When it comes to the look and design of your startup or app, some entrepreneurs just don’t get it. It’s the difference between the hoodie wearing geek and the suave, cleancut entrepreneur. Unfortunately (or fortunately), looks are everything in the real world, and that’s why entrepreneur Firat Parlak turned it into a business when he created his design agency Awesome.
Running for almost four years now, Awesome specializes in designing user interfaces and experiences for tech startups, having worked with over 80 startups and landing an exclusive partnership with VC firm Mesa+, making them one of the most experienced design agencies in New York. Chances are you’ve seen their work somewhere before without knowing it; Awesome’s most successful clients include Wanderfly, which was acquired by TripAdvisor, Thought Catalog, Udemy, Skift, and DateMySchool, which has over 800,000 active users.
We had the pleasure of catching up with Firat over email where he shared what it takes to launch a design agency, why he believes bad designs cause most startups to fail, and why entrepreneurs have to be more aggressive.
You went to school for business and entrepreneurship, how useful has college been for you in real life?
“I think college is a great place to get started in life to learn technical jargon and refine your vision on what you want to do. However, some people use school as a shelter to procrastinate about what they want in life because they are comfortable in their mediocrity. If you are an entrepreneur you don’t need a college degree. We go to school to meet like-minded people.
I’ve studied Entrepreneurship at Baruch College but I always wanted to go to a design school, However, when I moved to New York from Istanbul about 12 years ago, I didn’t speak any English. It was a big challenge for me to get into a design school, so I decided to be a self-taught designer and combine my business degree to launch my own agency.”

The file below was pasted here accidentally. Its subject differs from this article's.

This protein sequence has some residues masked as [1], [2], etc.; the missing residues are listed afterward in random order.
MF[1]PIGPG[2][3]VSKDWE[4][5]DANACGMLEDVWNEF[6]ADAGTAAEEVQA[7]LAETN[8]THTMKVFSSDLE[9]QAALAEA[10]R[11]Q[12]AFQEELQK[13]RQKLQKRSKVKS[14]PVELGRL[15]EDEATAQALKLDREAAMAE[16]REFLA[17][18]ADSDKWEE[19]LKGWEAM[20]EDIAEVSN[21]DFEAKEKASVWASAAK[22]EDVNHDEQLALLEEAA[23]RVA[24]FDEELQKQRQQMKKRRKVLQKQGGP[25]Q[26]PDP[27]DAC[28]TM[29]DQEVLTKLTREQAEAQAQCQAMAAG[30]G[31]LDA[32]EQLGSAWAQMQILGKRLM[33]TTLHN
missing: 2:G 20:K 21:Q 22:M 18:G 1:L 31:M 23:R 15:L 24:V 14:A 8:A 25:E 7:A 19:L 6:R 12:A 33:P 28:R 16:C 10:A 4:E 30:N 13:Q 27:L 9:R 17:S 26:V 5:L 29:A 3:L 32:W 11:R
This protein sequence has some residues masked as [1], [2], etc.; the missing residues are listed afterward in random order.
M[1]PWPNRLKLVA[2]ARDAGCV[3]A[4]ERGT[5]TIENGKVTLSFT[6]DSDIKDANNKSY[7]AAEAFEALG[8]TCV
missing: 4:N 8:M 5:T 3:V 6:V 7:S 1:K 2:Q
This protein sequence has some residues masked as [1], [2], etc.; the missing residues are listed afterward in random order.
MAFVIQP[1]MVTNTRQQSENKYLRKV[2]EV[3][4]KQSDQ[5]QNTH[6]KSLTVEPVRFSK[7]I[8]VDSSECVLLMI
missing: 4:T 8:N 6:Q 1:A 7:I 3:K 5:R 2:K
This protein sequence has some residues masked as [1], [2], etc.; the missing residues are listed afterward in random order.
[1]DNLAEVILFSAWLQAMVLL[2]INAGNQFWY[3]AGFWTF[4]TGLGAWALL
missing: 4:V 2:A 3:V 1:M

You started Awesome after failing your first startup, tell us briefly about it and why you think it failed.
“Like every entrepreneur you need to start from somewhere. I’ve worked on a startup called DogAmigo and it was a social networking website for dog owners where they could connect with other dog owners throughout the dog parks they mutually visit. I’ve failed that startup because I went after the wrong investors who didn’t own dogs. They were not able to relate to how people are passionate about their pets, especially the women, and how big the market was. Additionally, I also partnered up with the wrong co-founder.”
What did you learn from that experience that you’ve applied to Awesome?
“My last attempt to raise funding was at the 500 Startups Demo Day where I cornered Dave McClure and I presented him the DogAmigo. He didn’t like the idea but really loved the designs. That was the “aha” moment for me. I should be designing apps for other startups instead of working on DogAmigo. That’s when I started to realize there is a talent war going on between startups and the demand for good UI/UX was high. Awesome was born.”